Despite some significant therapeutic breakthroughs leading to immunotherapy, a high percentage of patients with non-small cell lung cancer (NSCLC) do not respond to treatment on relapse, thus experiencing poor prognosis and survival. The unsatisfying results could be related to the features of the tumor immune microenvironment and the dynamic interactions between a tumor and immune infiltrate. Host-tumor interactions strongly influence the course of disease and response to therapies. Thus, targeting host-associated factors by restoring their physiologic functions altered by the presence of a tumor represents a new therapeutic approach to control tumor development and progression. In NSCLC, the immunogenic tumor balance is shifted negatively toward immunosuppression due to the release of inhibitory factors as well as the presence of immunosuppressive cells. Among these cells, there are myeloid-derived suppressor cells, regulatory T cells that can generate a tumor-permissive milieu by reprogramming the cells of the hosts such as tumor-associated macrophages, tumor-associated neutrophils, natural killer cells, dendritic cells, and mast cells that acquire tumor-supporting phenotypes and functions. This review highlights the current knowledge of the involvement of host-related factors, including innate and adaptive immunity in orchestrating the tumor cell fate and the primary resistance mechanisms to immunotherapy in NSCLC. Finally, we discuss combinational therapeutic strategies targeting different aspects of the tumor immune microenvironment (TIME) to prime the host response. Further research dissecting the characteristics and dynamic interactions within the interface host-tumor is necessary to improve a patient fitness immune response and provide answers regarding the immunotherapy efficacy, with the aim to develop more successful treatments for NSCLC.

Host-Related Factors as Targetable Drivers of Immunotherapy Response in Non-Small Cell Lung Cancer Patients

Baci, Denisa
;
Imperatori, Andrea;Mortara, Lorenzo
2022

Abstract

Despite some significant therapeutic breakthroughs leading to immunotherapy, a high percentage of patients with non-small cell lung cancer (NSCLC) do not respond to treatment on relapse, thus experiencing poor prognosis and survival. The unsatisfying results could be related to the features of the tumor immune microenvironment and the dynamic interactions between a tumor and immune infiltrate. Host-tumor interactions strongly influence the course of disease and response to therapies. Thus, targeting host-associated factors by restoring their physiologic functions altered by the presence of a tumor represents a new therapeutic approach to control tumor development and progression. In NSCLC, the immunogenic tumor balance is shifted negatively toward immunosuppression due to the release of inhibitory factors as well as the presence of immunosuppressive cells. Among these cells, there are myeloid-derived suppressor cells, regulatory T cells that can generate a tumor-permissive milieu by reprogramming the cells of the hosts such as tumor-associated macrophages, tumor-associated neutrophils, natural killer cells, dendritic cells, and mast cells that acquire tumor-supporting phenotypes and functions. This review highlights the current knowledge of the involvement of host-related factors, including innate and adaptive immunity in orchestrating the tumor cell fate and the primary resistance mechanisms to immunotherapy in NSCLC. Finally, we discuss combinational therapeutic strategies targeting different aspects of the tumor immune microenvironment (TIME) to prime the host response. Further research dissecting the characteristics and dynamic interactions within the interface host-tumor is necessary to improve a patient fitness immune response and provide answers regarding the immunotherapy efficacy, with the aim to develop more successful treatments for NSCLC.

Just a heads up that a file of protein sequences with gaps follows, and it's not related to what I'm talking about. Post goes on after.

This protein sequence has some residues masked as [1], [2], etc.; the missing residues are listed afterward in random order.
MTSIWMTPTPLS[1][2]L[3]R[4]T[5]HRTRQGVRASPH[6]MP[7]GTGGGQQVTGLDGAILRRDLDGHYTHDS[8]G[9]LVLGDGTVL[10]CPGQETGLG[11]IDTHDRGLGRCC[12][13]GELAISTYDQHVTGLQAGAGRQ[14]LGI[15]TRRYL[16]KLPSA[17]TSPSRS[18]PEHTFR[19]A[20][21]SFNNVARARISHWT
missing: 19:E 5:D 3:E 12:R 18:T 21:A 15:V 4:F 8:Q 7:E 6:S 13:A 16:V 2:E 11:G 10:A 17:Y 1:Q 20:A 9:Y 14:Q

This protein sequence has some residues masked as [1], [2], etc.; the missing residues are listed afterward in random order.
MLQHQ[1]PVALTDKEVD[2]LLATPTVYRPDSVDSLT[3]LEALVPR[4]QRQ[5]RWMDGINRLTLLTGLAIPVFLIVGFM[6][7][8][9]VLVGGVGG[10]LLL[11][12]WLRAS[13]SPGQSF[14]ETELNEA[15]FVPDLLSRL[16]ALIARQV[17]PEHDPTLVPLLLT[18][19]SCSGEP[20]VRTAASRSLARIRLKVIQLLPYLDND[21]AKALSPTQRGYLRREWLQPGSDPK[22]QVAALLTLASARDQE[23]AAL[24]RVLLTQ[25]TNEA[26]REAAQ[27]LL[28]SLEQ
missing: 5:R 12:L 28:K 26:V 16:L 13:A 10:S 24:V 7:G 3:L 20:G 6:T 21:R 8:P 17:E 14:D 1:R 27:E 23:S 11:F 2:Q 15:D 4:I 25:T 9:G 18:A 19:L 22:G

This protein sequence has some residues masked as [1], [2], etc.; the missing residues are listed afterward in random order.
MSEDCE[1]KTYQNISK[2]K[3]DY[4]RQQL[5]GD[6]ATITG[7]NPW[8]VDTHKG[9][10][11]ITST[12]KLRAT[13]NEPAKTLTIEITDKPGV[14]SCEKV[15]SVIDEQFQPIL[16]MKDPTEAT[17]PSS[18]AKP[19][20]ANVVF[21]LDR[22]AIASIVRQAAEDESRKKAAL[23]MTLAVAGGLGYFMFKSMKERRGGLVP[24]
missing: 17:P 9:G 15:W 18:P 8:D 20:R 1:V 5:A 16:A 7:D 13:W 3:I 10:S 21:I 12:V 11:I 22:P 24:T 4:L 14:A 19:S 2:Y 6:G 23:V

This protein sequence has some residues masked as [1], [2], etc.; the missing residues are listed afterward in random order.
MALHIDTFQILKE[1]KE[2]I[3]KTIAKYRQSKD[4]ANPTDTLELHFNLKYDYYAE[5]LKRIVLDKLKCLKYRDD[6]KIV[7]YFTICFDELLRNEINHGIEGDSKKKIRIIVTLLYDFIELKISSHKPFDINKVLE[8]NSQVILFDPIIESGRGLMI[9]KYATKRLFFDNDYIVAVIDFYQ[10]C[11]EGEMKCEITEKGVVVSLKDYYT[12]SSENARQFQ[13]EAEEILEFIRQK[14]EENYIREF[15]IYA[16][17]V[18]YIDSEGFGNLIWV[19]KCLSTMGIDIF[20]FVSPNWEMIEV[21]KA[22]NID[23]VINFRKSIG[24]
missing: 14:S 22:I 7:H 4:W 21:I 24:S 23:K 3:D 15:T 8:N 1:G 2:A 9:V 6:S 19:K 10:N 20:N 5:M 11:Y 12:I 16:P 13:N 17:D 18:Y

anti-angiogenic therapies; immune checkpoint inhibitors; immunotherapy; non-small cell lung cancer; tumor microenvironment; Humans; Immunotherapy; Neoplasm Recurrence, Local; Tumor Microenvironment; Carcinoma, Non-Small-Cell Lung; Lung Neoplasms
Baci, Denisa; Cekani, Elona; Imperatori, Andrea; Ribatti, Domenico; Mortara, Lorenzo
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Utilizza questo identificativo per citare o creare un link a questo documento: http://hdl.handle.net/11383/2138951
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